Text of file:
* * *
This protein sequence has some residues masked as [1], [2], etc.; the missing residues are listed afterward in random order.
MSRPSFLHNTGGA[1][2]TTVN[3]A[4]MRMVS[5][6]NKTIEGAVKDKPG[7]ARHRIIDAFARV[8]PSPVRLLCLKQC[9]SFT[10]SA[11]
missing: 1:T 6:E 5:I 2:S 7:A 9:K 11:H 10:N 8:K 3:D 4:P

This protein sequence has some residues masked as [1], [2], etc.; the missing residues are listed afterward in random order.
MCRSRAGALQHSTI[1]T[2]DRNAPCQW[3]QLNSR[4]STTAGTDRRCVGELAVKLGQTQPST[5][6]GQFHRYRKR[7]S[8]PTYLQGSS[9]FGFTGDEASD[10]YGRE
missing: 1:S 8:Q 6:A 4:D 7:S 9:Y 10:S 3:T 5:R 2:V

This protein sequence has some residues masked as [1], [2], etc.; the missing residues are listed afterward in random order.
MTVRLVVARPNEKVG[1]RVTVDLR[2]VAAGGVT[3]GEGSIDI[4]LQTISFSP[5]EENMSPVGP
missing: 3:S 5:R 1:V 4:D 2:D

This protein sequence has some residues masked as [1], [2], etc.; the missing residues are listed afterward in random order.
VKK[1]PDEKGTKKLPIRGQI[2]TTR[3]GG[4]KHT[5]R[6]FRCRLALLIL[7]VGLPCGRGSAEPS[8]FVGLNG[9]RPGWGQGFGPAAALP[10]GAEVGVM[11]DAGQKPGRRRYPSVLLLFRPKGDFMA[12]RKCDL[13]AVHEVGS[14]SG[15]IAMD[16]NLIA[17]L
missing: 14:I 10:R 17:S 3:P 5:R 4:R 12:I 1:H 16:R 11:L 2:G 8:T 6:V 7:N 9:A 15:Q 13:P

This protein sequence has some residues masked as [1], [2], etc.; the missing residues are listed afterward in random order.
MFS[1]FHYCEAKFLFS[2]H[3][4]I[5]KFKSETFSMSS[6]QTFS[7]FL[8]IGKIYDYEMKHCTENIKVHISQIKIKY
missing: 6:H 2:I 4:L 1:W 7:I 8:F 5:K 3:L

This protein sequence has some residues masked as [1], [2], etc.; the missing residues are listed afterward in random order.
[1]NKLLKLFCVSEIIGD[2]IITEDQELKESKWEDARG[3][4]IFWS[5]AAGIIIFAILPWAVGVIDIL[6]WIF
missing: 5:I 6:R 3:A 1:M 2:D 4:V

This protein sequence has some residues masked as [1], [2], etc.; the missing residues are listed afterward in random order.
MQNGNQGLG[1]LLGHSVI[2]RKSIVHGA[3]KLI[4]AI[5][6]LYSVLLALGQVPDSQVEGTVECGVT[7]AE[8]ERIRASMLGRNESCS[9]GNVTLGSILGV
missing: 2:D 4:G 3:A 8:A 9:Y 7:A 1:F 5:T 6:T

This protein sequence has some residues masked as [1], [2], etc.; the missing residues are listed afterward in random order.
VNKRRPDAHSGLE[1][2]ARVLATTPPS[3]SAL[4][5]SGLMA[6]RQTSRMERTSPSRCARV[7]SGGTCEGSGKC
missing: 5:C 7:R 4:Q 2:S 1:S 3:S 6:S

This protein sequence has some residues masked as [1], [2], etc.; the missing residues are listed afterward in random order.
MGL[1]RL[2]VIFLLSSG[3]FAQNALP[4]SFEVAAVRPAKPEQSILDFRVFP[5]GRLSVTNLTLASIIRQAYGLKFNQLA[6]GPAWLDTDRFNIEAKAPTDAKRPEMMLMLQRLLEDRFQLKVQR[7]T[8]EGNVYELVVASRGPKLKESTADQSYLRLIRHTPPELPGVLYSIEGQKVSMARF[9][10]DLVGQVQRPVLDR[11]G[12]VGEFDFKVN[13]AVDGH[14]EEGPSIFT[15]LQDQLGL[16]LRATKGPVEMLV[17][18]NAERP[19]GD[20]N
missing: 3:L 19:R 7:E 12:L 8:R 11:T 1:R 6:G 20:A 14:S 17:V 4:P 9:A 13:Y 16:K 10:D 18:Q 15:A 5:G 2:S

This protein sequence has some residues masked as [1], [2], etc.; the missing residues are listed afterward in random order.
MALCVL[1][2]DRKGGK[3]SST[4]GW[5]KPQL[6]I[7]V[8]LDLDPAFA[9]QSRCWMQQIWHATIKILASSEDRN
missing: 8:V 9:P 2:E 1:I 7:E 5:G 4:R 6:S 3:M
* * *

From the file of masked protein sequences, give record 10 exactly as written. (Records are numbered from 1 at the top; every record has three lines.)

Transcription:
This protein sequence has some residues masked as [1], [2], etc.; the missing residues are listed afterward in random order.
MALCVL[1][2]DRKGGK[3]SST[4]GW[5]KPQL[6]I[7]V[8]LDLDPAFA[9]QSRCWMQQIWHATIKILASSEDRN
missing: 8:V 9:P 2:E 1:I 7:E 5:G 4:R 6:S 3:M